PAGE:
Lost and found in Paris

map of parisHand me a map of Paris and I will often guide you to your exact destination, and only occasionally turn you in the wrong direction and send you miles away. Don’t hand me a map and the following happens.

My husband and I embarked on the Hemingway haunts walking tour as carefully laid out in Easy Hiker’s Hemingway’s Latin Quarter. Easy Hiker advises its readers to begin in a park at the end of the Île de la Cité, which is a natural island in the Seine and the center of the city.

Before leaving our hotel I found a reference in my guidebook to the original site of the best Paris ice creamery — Berthillon — also on this island. So we made a slight alteration in the official hike plans and decided to start from wherever we found two scoops.

We had no trouble getting to the island. It’s large. But the ice cream? I had forgotten the map. “Let’s try this street,” I said for no good reason, as I looked at the jumble of cafés, restaurants, shops and tourists around us.

We had walked a few yards when a young woman approached us.  “I’m taking a survey. May I ask you a question.”

Groan.

As I prepare to be distracted from my mission, which was now ice cream and not Hemingway or a survey, I look across the street. “There it is,” I shouted and we abandoned the surveyor for more important things.

Next planned stop: Shakespeare and Company Bookstore.  We knew Hemingway didn’t borrow books from the store on the current site, because it existed somewhere else in the 1920’s, but it has such a wonderful ambiance and it does carry his books.IMG_0922

“Where do you think it is?” I asked.

“Across a bridge.” (As an aside, there are thirty-five pedestrian bridges in Paris.)

“The bridge with the memorable graffiti we used as a landmark when we were here last year? IMG_1386

“Yeah.  I think so.”

“Where’s that?”

Sadly, Buble But had disappeared since last fall, but we did eventually find the bookstore, and the neighborhoods we explored almost daily a year ago.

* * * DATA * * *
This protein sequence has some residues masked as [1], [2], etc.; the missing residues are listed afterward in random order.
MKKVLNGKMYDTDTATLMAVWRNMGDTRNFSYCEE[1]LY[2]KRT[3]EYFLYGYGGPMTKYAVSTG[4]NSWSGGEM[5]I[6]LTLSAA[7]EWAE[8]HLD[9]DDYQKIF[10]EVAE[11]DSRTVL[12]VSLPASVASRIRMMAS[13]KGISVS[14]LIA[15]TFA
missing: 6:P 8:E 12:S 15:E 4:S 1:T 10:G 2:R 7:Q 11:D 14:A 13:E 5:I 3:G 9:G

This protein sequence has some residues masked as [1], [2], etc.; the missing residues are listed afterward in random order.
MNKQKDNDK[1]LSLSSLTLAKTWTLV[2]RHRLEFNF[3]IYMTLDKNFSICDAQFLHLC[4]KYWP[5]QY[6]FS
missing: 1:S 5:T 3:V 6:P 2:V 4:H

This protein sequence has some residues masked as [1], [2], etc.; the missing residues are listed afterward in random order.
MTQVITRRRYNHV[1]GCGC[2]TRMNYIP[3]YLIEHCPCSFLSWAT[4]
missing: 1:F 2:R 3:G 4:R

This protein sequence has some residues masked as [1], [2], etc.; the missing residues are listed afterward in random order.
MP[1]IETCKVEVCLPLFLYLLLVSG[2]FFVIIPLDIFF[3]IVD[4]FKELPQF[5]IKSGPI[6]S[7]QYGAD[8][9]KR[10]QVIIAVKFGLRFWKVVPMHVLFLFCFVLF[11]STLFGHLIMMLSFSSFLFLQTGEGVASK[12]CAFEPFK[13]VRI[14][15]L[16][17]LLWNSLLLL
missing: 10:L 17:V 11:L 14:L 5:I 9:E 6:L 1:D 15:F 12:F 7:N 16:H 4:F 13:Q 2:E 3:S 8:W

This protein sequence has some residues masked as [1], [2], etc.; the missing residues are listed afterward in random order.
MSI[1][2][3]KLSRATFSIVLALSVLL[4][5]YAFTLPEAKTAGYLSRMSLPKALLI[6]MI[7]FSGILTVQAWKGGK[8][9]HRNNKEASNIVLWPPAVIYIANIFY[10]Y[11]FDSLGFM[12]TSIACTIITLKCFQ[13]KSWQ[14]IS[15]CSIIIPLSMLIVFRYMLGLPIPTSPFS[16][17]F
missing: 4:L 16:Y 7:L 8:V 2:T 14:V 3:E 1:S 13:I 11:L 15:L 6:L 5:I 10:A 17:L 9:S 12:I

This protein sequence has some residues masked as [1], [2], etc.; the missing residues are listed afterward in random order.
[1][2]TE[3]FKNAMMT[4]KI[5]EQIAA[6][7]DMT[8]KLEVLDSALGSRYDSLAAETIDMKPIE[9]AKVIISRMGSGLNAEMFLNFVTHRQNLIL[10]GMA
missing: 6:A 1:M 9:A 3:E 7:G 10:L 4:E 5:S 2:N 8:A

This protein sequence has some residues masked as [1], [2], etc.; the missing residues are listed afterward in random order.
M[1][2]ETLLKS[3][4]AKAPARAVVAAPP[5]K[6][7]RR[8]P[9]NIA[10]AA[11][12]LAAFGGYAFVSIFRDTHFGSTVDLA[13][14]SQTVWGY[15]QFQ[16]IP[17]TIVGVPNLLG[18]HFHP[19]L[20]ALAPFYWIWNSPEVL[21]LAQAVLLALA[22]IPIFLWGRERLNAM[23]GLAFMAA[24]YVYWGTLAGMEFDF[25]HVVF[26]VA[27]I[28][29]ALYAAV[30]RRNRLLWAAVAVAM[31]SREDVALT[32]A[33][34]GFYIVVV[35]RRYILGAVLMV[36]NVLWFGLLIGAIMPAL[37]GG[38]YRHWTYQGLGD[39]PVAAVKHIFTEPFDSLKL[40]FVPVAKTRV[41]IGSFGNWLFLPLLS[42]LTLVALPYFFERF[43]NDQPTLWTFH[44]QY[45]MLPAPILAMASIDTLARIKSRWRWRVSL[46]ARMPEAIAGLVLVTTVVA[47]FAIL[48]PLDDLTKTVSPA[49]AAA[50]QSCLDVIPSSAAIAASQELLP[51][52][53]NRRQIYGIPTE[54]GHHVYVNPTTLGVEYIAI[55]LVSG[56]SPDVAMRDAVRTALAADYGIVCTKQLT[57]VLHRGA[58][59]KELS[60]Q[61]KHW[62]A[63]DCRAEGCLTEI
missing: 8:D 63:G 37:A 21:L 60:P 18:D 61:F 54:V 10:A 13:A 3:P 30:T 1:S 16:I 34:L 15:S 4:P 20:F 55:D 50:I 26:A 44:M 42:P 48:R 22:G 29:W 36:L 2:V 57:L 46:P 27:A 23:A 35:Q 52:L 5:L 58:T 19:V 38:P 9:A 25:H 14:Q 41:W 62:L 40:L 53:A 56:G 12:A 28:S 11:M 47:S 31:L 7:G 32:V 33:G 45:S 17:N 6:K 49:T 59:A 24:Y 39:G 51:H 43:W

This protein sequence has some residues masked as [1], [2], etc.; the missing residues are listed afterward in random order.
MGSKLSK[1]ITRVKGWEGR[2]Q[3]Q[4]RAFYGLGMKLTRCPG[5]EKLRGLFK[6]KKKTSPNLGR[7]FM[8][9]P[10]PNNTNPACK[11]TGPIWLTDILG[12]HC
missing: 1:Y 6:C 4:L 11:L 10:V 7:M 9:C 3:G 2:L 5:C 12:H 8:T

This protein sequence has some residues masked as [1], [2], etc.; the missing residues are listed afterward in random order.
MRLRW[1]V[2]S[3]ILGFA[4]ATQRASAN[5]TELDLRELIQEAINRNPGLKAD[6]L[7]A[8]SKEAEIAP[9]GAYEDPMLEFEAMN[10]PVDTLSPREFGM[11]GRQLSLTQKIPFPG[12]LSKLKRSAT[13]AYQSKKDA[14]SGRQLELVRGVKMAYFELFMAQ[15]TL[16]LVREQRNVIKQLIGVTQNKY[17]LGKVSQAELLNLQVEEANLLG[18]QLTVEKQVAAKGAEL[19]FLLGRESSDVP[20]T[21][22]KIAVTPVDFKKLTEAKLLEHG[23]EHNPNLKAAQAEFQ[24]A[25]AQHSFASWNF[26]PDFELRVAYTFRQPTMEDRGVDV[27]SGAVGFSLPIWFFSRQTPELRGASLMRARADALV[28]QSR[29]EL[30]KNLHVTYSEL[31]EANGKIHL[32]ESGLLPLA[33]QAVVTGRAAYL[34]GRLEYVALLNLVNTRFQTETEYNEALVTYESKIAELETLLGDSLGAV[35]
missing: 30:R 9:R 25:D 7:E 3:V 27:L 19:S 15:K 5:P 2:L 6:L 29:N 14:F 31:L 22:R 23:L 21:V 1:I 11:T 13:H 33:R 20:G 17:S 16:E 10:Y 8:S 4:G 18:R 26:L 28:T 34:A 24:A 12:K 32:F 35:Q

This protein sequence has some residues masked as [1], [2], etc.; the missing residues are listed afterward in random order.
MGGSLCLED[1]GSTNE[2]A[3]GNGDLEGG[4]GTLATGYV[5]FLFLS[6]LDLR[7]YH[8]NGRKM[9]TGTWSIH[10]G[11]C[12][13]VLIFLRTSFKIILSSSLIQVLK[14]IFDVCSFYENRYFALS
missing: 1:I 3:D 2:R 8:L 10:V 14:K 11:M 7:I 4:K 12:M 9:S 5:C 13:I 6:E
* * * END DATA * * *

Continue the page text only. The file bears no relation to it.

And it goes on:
I pulled out my iPhone and clicked on Easy Hike and we started wandering.

“We know this street,” I said.

“Yeah and we know this one too.  This is where we stopped to listen to a jazz band.”IMG_5757

“We passed this restaurant a dozen times.”

IMG_1066

New name and higher prices than in Hemingway’s time, probably cleaner too

DSC00517

Luxembourg Gardens

And so it went. The only important sites we’d missed before were the “Hemingway Slept Here” signs. Thanks to Easy Hiker, we spotted those and our tour was complete. (We skipped the Luxembourg Gardens — another part of the tour — because we walked through it every day)

“When we travel, we just walk around,” complained my husband afterwards.

Hemingway lived here too

Where did he get that idea?

Hemingway lived in an attic in this building

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About stillalife

I retired June 30, 2010 after working for 40 years in the field of education and most recently doing school public relations/community outreach in a mid-size urban school district. I wrote for superintendents and school board members. Now I'm writing for me and I hope for you. In this blog, I offer my own views coupled with the latest research on how to preserve our physical and mental health as we age, delve into issues most of us over 50 can relate to like noticing wrinkles and forgetting where we left our keys, discuss the pros and cons of different ways to engage our minds and bodies after we leave the workplace, and throw in an occasional book review, all peppered with a touch of humor, irony, and just plain silliness.
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2 Responses to Lost and found in Paris

  1. Martha says:

    We found Berthillon at the end of a long day walking from the Bastille area to the Eiffel Tower and back. The ice cream was good but not quite as good as its reputation. Walking around Paris, however, is one of the great joys of life.

  2. Evelyn says:

    Thank you. I enjoyed walking with you vicariously. Paris is a joy.

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